• Access to Capital – 75 points
  • Cost of Living – 50 points

Amazon originally planned to build an identical-sized facility in Queens, New York, but it pulled out after public opposition to the project surfaced. In Virginia, what little opposition there was has been much more muted, which business leaders attribute to a more cooperative spirit.

“Government officials, business officials, local citizens groups — people talk to each other a lot,” said Matthew Kelly, CEO of JBG Smith, the real estate investment trust that owns most of the real estate where Amazon plans to set up shop.

More from America’s Top States for Business:
How the trade war with China could crush California’s $2.7 trillion economy and hurt other states
A scorecard on the governors that want to beat Trump in 2020
These states are offering $10,000 or more to get you to live there

Indeed, Virginia rises to third place in our Business Friendliness category, up from fifth place a year ago and earning an A grade. Last year Democratic Gov. Ralph Northam signed into law a bipartisan program to cut business regulations by 25% within three years.

Other major companies headquartered in the Old Dominion include General DynamicsCapital One Financial and Altria Group.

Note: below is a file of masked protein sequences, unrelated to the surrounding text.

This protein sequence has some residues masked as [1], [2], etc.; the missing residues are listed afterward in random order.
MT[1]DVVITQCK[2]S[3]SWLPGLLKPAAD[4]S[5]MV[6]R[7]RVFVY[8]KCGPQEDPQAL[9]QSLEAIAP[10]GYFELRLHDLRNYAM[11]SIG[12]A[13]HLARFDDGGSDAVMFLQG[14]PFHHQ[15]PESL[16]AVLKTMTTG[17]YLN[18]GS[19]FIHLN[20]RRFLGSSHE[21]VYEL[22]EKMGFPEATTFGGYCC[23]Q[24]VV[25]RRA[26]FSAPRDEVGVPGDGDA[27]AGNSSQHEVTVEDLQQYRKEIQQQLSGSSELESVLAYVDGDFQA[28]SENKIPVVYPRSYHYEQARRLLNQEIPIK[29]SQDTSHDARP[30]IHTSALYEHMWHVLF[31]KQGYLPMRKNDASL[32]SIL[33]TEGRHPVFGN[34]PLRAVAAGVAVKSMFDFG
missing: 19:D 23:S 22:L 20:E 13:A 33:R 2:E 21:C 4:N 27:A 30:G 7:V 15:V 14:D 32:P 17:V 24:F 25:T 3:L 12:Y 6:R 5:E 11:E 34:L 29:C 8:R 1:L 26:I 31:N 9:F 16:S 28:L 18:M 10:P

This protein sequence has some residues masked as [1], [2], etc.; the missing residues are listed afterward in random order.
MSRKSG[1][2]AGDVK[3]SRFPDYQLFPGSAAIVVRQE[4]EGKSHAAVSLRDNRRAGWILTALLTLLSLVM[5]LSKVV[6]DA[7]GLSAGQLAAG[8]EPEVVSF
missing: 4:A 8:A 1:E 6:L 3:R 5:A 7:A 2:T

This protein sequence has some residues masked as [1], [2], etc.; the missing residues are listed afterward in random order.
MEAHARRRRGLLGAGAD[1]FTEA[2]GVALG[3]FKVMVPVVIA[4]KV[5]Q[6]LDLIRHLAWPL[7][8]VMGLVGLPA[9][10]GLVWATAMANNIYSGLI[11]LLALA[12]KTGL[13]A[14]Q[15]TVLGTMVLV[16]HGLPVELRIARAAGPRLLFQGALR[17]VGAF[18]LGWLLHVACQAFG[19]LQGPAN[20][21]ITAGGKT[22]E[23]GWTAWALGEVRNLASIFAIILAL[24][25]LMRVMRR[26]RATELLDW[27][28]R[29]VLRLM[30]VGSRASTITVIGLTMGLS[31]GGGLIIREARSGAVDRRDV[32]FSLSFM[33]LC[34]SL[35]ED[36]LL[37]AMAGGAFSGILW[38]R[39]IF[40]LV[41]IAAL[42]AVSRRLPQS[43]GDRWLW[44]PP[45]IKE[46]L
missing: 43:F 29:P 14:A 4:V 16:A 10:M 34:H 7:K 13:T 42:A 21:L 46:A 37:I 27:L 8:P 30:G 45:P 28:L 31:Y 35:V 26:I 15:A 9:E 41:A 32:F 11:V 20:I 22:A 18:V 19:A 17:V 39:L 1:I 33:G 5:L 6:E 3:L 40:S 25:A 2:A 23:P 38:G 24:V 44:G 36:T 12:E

“When businesses large and small want to call Virginia home, that is a one-two punch for our economy that can’t be beat,” said Northam in his annual State of the Commonwealth address on Jan. 9.

But it is Northam’s own past that has raised concerns about another aspect of Virginia’s business climate: inclusiveness.

Northam faced widespread calls to resign in February after his 1984 medical school yearbook page surfaced showing one person in blackface and another in Ku Klux Klan robes. Northam has denied that either of the individuals is him, but a subsequent investigation was inconclusive. He refused to resign, calling the incident an opportunity to heal the state’s fractious racial past and promising to devote the rest of his term to racial equality.

Since then, his administration points to a number of initiatives, including setting a goal to eliminate the racial disparity in the state’s infant mortality rate by 2025, a program to reinstate suspended driver’s licenses that began this month, and setting employment equity targets for state agencies. Northam also established a commission to examine racial inequities in state laws.

The CNBC study measures inclusiveness based on anti-discrimination laws as part of a state’s Quality of Life score. Virginia ties with California for 17th place with a grade of C+. The state does have strong legal protections against most forms of discrimination, but no explicit prohibition of discrimination on the basis of sexual orientation or gender identity.

Another weak spot in the Top State is costs. Those smart workers command big salaries, and wage costs in Virginia are the 10th highest in the country, according to the Bureau of Labor Statistics. The state finishes 35th for Cost of Doing Business and 32nd for Cost of Living — and that is before Amazon comes to town.